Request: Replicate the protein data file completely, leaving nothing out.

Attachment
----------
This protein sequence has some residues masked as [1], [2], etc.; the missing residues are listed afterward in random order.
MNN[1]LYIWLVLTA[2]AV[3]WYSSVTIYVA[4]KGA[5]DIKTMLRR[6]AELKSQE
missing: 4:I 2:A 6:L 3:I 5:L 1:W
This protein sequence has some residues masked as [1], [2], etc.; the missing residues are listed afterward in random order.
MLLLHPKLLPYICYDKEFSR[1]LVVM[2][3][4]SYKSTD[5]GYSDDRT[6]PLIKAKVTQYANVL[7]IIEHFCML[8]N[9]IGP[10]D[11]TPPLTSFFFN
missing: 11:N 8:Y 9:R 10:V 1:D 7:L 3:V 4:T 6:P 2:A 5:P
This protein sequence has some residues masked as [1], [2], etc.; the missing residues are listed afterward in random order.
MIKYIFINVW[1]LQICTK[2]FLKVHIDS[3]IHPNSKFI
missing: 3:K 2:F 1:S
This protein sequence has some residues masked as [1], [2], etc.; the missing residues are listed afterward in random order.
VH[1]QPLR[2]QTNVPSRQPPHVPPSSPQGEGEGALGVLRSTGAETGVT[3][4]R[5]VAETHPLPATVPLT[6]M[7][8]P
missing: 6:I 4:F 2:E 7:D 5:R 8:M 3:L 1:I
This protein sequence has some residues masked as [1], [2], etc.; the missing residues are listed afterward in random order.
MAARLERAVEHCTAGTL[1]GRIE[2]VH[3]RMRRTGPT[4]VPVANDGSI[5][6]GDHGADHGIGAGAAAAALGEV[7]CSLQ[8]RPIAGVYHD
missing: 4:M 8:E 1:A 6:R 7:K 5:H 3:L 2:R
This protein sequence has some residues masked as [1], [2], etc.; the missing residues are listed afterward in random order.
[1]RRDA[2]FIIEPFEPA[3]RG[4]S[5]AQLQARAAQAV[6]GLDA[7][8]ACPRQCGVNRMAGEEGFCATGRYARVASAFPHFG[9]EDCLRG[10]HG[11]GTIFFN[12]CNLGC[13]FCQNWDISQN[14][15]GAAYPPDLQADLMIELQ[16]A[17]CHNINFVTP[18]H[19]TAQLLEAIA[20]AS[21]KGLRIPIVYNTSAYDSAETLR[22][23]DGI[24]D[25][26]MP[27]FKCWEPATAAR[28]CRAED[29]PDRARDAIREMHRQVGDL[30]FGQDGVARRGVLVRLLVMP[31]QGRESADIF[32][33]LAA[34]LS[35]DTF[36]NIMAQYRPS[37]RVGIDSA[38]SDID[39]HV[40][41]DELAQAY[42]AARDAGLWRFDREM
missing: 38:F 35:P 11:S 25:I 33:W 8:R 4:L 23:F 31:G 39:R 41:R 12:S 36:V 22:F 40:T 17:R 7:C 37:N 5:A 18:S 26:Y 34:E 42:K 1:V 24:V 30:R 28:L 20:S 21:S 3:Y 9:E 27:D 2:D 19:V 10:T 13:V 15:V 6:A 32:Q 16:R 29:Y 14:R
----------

This protein sequence has some residues masked as [1], [2], etc.; the missing residues are listed afterward in random order.
MNN[1]LYIWLVLTA[2]AV[3]WYSSVTIYVA[4]KGA[5]DIKTMLRR[6]AELKSQE
missing: 4:I 2:A 6:L 3:I 5:L 1:W
This protein sequence has some residues masked as [1], [2], etc.; the missing residues are listed afterward in random order.
MLLLHPKLLPYICYDKEFSR[1]LVVM[2][3][4]SYKSTD[5]GYSDDRT[6]PLIKAKVTQYANVL[7]IIEHFCML[8]N[9]IGP[10]D[11]TPPLTSFFFN
missing: 11:N 8:Y 9:R 10:V 1:D 7:L 3:V 4:T 6:P 2:A 5:P
This protein sequence has some residues masked as [1], [2], etc.; the missing residues are listed afterward in random order.
MIKYIFINVW[1]LQICTK[2]FLKVHIDS[3]IHPNSKFI
missing: 3:K 2:F 1:S
This protein sequence has some residues masked as [1], [2], etc.; the missing residues are listed afterward in random order.
VH[1]QPLR[2]QTNVPSRQPPHVPPSSPQGEGEGALGVLRSTGAETGVT[3][4]R[5]VAETHPLPATVPLT[6]M[7][8]P
missing: 6:I 4:F 2:E 7:D 5:R 8:M 3:L 1:I
This protein sequence has some residues masked as [1], [2], etc.; the missing residues are listed afterward in random order.
MAARLERAVEHCTAGTL[1]GRIE[2]VH[3]RMRRTGPT[4]VPVANDGSI[5][6]GDHGADHGIGAGAAAAALGEV[7]CSLQ[8]RPIAGVYHD
missing: 4:M 8:E 1:A 6:R 7:K 5:H 3:L 2:R
This protein sequence has some residues masked as [1], [2], etc.; the missing residues are listed afterward in random order.
[1]RRDA[2]FIIEPFEPA[3]RG[4]S[5]AQLQARAAQAV[6]GLDA[7][8]ACPRQCGVNRMAGEEGFCATGRYARVASAFPHFG[9]EDCLRG[10]HG[11]GTIFFN[12]CNLGC[13]FCQNWDISQN[14][15]GAAYPPDLQADLMIELQ[16]A[17]CHNINFVTP[18]H[19]TAQLLEAIA[20]AS[21]KGLRIPIVYNTSAYDSAETLR[22][23]DGI[24]D[25][26]MP[27]FKCWEPATAAR[28]CRAED[29]PDRARDAIREMHRQVGDL[30]FGQDGVARRGVLVRLLVMP[31]QGRESADIF[32][33]LAA[34]LS[35]DTF[36]NIMAQYRPS[37]RVGIDSA[38]SDID[39]HV[40][41]DELAQAY[42]AARDAGLWRFDREM
missing: 38:F 35:P 11:S 25:I 33:W 8:R 4:L 23:F 31:G 39:R 41:R 12:S 36:V 22:F 40:T 17:R 7:C 37:N 5:A 18:S 26:Y 34:E 42:K 1:V 24:V 30:R 28:L 20:S 21:S 3:Y 9:E 27:D 2:D 19:V 10:T 13:V 15:V 6:A 32:Q 16:R 29:Y 14:R